To conclude, I would not recommend this album at all to the regular metal/ prog metal listener. I would rather recommend this to the people that enjoy creative music with a heavier edge and that enjoy music that dont believe in anything except from itself. ()If you enjoy classical tech-death, then this album is for you. If you just like the wankery aspect of the technical music, then go somewhere else.

Sometimes worthy, sometimes tedious - 83%

failsafeman, February 24th, 2010

This is a difficult album. Difficult to play, and often difficult to listen to; with such a complex album it would be easy to get bogged down in the details, so in perhaps ironic contrast to the material I am reviewing I will make this concise and get to the point with uncharacteristic brevity. Having read a bit of what the band members have said and enjoying the familiarity with metal that I do, it's fairly clear what Spiral Architect's general intentions were (besides pretentious); namely, to take progressive rock- and jazz fusion-influenced metal to its logical conclusion in terms of virtuosic and compositional complexity, with all the bizarre time signatures, noodly guitar parts, and schizophrenic structures you'd expect. Major influences range from Psychotic Waltz in their more technical moments to Mahavishnu Orchestra at their heaviest. A Sceptic's Universe is relentlessly technical, only giving respite during a few key moments with softer sections or more traditional metal grooves. The compositions are long and "progressive" in nearly every sense of the word, rarely repeating themselves at all, much less stooping to anything as uncouth as a "verse" or "chorus". And, in case there was any doubt, let me put this to rest right now: these guys are incredibly skilled, easily some of the best metal has to offer. The singer especially is at times an absolute dead ringer for Buddy Lackey, at others reminds me of a less nasal John Arch, who are of course two of my all-time favorite singers. The question of course is that with all this complexity and skill, do they come up with some good music? The answer, as with most things, is both yes and no.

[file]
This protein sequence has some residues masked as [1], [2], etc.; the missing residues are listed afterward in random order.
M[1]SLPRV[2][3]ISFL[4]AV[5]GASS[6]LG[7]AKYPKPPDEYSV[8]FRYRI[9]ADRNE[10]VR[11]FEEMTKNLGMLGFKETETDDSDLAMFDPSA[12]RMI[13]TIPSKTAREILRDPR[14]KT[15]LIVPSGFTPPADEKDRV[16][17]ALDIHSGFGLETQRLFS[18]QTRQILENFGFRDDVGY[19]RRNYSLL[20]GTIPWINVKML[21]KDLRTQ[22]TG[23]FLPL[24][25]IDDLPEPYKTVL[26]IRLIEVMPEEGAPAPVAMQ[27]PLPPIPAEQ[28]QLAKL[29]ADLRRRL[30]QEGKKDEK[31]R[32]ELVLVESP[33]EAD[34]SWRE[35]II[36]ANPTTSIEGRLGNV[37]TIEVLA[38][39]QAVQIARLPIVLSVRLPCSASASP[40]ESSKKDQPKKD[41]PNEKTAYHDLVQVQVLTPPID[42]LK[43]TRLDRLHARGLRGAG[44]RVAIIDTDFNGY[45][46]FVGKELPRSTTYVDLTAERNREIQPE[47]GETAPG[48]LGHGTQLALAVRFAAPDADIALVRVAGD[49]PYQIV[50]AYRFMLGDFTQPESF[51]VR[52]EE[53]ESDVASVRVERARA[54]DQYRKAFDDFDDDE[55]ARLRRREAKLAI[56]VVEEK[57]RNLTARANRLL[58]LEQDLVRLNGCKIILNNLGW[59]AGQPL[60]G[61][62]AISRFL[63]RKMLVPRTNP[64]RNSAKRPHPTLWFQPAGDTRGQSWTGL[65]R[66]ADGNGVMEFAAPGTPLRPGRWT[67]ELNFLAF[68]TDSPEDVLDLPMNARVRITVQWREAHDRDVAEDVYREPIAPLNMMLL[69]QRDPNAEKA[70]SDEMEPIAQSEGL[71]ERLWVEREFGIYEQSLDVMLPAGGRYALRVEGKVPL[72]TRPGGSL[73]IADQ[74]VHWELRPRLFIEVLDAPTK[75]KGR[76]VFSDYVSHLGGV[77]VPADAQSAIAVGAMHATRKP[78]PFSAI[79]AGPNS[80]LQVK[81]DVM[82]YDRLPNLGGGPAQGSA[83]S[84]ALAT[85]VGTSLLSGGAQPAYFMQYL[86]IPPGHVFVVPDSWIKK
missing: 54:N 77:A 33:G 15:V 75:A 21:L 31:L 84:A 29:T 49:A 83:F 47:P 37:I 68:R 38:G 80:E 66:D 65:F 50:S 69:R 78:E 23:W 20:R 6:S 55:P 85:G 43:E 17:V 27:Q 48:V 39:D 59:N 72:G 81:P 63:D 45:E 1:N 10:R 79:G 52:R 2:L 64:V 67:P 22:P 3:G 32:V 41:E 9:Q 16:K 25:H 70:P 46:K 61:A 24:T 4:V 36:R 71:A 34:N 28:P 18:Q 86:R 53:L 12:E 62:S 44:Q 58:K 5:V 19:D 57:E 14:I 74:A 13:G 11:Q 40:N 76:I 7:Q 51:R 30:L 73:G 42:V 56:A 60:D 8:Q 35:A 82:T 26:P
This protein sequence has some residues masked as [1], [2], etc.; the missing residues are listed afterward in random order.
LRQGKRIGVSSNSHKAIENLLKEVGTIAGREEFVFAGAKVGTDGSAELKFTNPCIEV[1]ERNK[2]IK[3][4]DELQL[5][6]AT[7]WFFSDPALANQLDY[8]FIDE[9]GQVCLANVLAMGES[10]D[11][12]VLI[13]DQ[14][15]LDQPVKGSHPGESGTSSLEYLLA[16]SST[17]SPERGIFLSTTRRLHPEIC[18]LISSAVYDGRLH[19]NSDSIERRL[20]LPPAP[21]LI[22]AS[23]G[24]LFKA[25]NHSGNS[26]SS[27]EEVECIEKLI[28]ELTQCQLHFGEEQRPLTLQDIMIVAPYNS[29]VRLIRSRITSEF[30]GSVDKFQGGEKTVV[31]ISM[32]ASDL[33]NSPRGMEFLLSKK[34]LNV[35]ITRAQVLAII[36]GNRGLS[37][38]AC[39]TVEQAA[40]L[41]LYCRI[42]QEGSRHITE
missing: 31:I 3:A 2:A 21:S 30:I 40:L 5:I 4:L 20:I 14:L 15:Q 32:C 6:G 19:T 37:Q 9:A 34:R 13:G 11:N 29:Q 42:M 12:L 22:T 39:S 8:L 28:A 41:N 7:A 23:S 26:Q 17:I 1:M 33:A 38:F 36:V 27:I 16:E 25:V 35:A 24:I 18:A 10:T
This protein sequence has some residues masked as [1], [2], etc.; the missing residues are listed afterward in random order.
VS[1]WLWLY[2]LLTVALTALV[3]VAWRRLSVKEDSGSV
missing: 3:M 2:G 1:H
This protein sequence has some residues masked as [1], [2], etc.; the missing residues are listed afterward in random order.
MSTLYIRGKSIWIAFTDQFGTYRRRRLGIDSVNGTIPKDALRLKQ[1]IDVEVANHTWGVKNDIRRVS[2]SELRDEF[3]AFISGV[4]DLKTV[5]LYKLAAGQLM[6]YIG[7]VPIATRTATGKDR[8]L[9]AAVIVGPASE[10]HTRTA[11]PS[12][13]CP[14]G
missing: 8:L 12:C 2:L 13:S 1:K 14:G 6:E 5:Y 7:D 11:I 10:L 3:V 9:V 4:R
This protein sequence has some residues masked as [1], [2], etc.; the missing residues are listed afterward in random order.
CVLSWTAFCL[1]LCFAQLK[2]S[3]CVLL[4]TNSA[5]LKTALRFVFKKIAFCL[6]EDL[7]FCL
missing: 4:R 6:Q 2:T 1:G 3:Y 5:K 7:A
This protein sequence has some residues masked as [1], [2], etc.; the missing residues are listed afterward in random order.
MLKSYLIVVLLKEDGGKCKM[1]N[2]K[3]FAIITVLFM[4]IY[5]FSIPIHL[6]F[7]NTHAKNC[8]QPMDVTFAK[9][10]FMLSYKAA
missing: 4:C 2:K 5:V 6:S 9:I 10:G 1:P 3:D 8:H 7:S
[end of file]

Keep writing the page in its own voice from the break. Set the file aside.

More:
A number of metaphors spring to mind when attempting to summarize the album. A giant tower, perhaps the "Spiral Tower" from the Psychotic Waltz song that Black Sabbath's Spiral Architect built; monolithic, infinitely complex, but at places so large and heavy it threatens to collapse under its own weight. A psychedelic experience so fast and intense that you are bewildered and must struggle to make any sense out of what you've seen, and are only partially successful. A collection of verbose short stories written in your second language, only some of which end up being worth the large effort required to read and understand their florid prose.

The last example especially characterizes well why this album can be very frustrating; on some songs it can sound like just a series of unrelated technical exercises, and you just want to yell at the band "GET TO THE POINT!" But there isn't always one there. "Conjuring Collapse" is the only song that is completely pointless, but at the same time only a few are completely free from at least a moment or two of that frustration. However, when the train of thought holds true it can be immensely satisfying, resulting in masterpieces even. The winding, writhing "Insect" springs to mind, especially reminiscent of Psychotic Waltz's debut, if A Social Grace had been updated with the miniaturization and added complexity one would expect after a decade of development. The spacy "Cloud Constructor" on the other hand sounds like a similar treament given to Into the Everflow. Of course as with many modern replacements, some of the character of their predecessors is lost; the emotional impact of Psychotic Waltz is not present in full force, but perhaps I would sing a different tune if A Sceptic's Universe were nearly as consistent as A Social Grace.

Some beasts should be kept on leashes. - 15%

Alchameth, September 7th, 2009